CITY OF MUSKEGON
HISTORIC DISTRICT COMMISSION
January 12, 2022
T. Emory called the meeting to order at 4:03 p.m. and roll was taken.
MEMBERS PRESENT: E. Trejo, T. Emory, D. Gregersen, K. George (arrived late), S. Radtke (arrived late)
MEMBERS ABSENT: A. Riegler, excused
STAFF PRESENT: J. Pesch
OTHERS PRESENT: L. Evans (350 W. Webster), K. Hallman, B. Franceschi, C. Fisk, S. Gerrard (296
W. Webster); B. Spray (1500 Clinton); A. Nulf, B. Nulf (1314 Peck); D. Bos, B.
Bos (339 Houston)
APPROVAL OF MINUTES
A motion to approve the regular meeting minutes of November 2, 2021 was made by T. Emory, supported by E.
Trejo and approved with E. Trejo, D. Gregersen, and T. Emory voting aye.
K. George arrived at 4:05 p.m.
Case 2022-01 – 350 W. Webster Ave. – Lighting/Bollards/Electrical Upgrade
Applicant: City of Muskegon (Department of Public Works) - District: National Register - Current Function:
J. Pesch presented the staff report. The applicant was seeking approval to complete an electrical upgrade to
Hackley Park. As part of the upgrade, a number of features were proposed to be installed above-grade. Three
design options were submitted for 36 lighted bollards proposed to be installed at the intersections of the park’s
walkways. Depending on the style of bollard, some contained electrical outlets for use during park events. The
center monument had been up-lighted by a series of ground-mounted light fixtures, but the four statues located at
each corner of the park were not. A single lighting fixture would be located within the landscaping at the base of
each statue with the beam focused on the front side of the statue. Additional information was provided in an
attachment to the Staff Report.
L. Evans added that new up-lighting fixtures were also being proposed for each of the four faces of the center
monument and that a couple of power pedestals would be tucked into that monument’s landscaping to replace
existing ones. He also explained that a few of the existing electrical boxes and all of the short wooden posts
containing electric receptacles would be eliminated with the addition of the lighted bollards (which would
themselves contain receptacles). The bollards’ light temperature would match that of the existing, original light
fixtures. J. Pesch presented the three options for the bollards’ design, noting that Model 2 matched the bollards
already used at Hackley Public Library, and that the library and park already shared matching original light
fixtures. L. Evans noted that there were no changes proposed for the park’s original light fixtures. The HDC
agreed that Model 2 was the preferred option for the lighted bollards.
L. Evans said that there would be temporary impact to the park during construction, but that the new underground
conduit would be directionally drilled, avoiding any open-cut trenches across the park. No date had been slated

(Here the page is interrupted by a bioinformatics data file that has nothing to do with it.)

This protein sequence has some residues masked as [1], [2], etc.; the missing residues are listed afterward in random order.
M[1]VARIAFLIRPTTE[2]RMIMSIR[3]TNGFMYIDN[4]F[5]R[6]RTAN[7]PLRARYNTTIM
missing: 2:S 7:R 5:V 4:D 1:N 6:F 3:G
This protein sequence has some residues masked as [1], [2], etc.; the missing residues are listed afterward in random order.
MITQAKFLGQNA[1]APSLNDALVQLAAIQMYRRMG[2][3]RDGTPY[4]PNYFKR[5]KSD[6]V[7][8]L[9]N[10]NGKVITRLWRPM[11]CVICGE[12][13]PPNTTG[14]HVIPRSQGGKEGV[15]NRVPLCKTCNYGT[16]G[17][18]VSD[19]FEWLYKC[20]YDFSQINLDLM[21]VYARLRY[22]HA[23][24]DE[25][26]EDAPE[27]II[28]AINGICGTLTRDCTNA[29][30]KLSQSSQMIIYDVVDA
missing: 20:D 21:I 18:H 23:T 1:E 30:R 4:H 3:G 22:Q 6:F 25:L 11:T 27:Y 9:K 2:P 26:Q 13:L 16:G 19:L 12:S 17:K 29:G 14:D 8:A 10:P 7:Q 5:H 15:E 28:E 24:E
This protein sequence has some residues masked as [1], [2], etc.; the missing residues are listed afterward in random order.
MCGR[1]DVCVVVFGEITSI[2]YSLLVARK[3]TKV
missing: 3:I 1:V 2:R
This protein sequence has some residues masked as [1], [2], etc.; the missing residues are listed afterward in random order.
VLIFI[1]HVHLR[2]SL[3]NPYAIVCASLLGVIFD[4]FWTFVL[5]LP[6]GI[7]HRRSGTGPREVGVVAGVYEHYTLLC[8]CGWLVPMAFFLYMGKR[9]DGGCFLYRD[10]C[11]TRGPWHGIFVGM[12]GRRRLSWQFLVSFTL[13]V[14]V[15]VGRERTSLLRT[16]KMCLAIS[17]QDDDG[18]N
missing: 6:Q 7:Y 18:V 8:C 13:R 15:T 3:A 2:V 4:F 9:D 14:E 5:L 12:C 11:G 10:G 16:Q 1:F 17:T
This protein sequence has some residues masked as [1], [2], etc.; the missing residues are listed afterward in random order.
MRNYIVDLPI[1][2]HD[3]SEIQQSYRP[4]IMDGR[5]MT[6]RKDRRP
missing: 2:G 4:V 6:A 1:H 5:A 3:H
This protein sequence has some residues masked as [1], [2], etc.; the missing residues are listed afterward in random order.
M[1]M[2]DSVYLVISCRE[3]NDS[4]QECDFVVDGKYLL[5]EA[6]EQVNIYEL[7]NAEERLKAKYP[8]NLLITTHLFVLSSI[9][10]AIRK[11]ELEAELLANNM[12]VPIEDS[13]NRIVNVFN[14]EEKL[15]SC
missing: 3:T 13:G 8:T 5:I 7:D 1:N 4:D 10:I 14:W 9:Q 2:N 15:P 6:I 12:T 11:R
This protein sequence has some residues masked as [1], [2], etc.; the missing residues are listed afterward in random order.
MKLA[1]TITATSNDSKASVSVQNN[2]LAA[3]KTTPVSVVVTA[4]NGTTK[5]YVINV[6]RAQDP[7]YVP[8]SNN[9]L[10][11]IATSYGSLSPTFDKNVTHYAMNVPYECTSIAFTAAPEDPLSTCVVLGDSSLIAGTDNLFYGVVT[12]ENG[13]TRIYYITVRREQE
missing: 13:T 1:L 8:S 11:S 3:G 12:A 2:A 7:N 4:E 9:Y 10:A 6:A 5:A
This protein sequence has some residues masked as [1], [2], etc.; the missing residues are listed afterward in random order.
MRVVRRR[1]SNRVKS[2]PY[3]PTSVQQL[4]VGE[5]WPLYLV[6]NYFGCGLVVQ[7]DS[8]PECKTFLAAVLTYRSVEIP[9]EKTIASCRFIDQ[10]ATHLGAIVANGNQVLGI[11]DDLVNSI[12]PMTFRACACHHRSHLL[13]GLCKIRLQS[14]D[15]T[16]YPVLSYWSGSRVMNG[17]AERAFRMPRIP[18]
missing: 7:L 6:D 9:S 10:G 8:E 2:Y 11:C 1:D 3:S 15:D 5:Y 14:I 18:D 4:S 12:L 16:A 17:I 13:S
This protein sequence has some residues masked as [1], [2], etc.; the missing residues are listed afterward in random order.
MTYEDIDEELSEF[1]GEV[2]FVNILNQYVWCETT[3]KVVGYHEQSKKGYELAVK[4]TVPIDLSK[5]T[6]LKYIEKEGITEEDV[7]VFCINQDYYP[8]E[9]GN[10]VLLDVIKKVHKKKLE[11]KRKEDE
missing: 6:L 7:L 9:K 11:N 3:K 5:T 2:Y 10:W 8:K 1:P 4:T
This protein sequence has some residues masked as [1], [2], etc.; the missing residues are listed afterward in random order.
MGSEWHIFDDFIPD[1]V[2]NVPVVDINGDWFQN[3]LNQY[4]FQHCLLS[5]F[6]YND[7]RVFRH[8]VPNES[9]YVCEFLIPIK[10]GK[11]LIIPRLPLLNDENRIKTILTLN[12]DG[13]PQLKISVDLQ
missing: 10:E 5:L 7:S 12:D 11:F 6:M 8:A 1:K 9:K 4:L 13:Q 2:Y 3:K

for the start of construction, but the work would likely take place in the spring or fall season. He emphasized that
the lighted bollards and the new up-lighting would be the two permanent changes.
J. Pesch noted that the 1986 Hackley Park: A Master Plan for Restoration document was used as the standards
for changes at the park, and had been referenced by the City Parks Department since the initial renovations were
completed shortly after the document’s adoption.
A motion that the HDC approve the request install 36, Model 2, lighted bollards containing electrical outlets at
the intersections of the park’s walkways in the locations presented in the January 12, 2022 HDC Staff Report and
supporting documents, and to install one light fixture within the landscaping at the base of each of the park’s four
corner statues with the beam focused on the front side of the statue and four new lighting fixtures at the base of
the park’s center monument as long as the work meets all zoning requirements and the necessary permits are
obtained was made by E. Trejo, supported by T. Emory and approved with E. Trejo, D. Gregersen, T. Emory, and
K. George voting aye.
Case 2022-02 – 296 W. Webster Ave. – Addition
Applicant: Muskegon Museum of Art - District: National Register/Downtown Structures - Current Function:
J. Pesch presented the staff report. The applicant was seeking approval to construct a new, two-story addition to
the north of the Muskegon Museum of Art’s existing building, install a new south entrance on W. Webster Avenue
where a window currently exists, and create a landscaped plaza connecting the new addition’s north entrance to
W. Clay Avenue. The footprint of the new construction would span two current parcels (269 W. Webster and 315
W. Clay) as well as portion of the vacated alley in this block, space completely or partially located in two local
historic districts. The building addition was proposed to contain new large and small galleries, event space, a roof
terrace, the museum store, classroom and activity space, mechanical space/loading dock, support space, and
collections management space. Additional information was provided in an attachment to the Staff Report.
J. Pesch briefly reviewed the proposed addition comparing renderings to photos of existing conditions. S. Gerrard,
an architect for the project, presented the proposed changes in greater detail, walking through the supporting
documents with the board. D. Gregersen stated that he thought the design of the proposed addition was
outstanding and provided the right amount of contrast from the original building and its previous addition.
A motion that the HDC approve the request to construct a new, two-story addition to the north of the Muskegon
Museum of Art’s existing building, install a new south entrance on W. Webster Avenue where a window currently
exists, and create a landscaped plaza connecting the new addition’s north entrance to W. Clay Avenue as presented
in the January 12, 2022 HDC Staff Report and supporting documents as long as the work meets all zoning
requirements and the necessary permits are obtained was made by D. Gregersen, supported by T. Emory.
The board continued with further discussion of the project.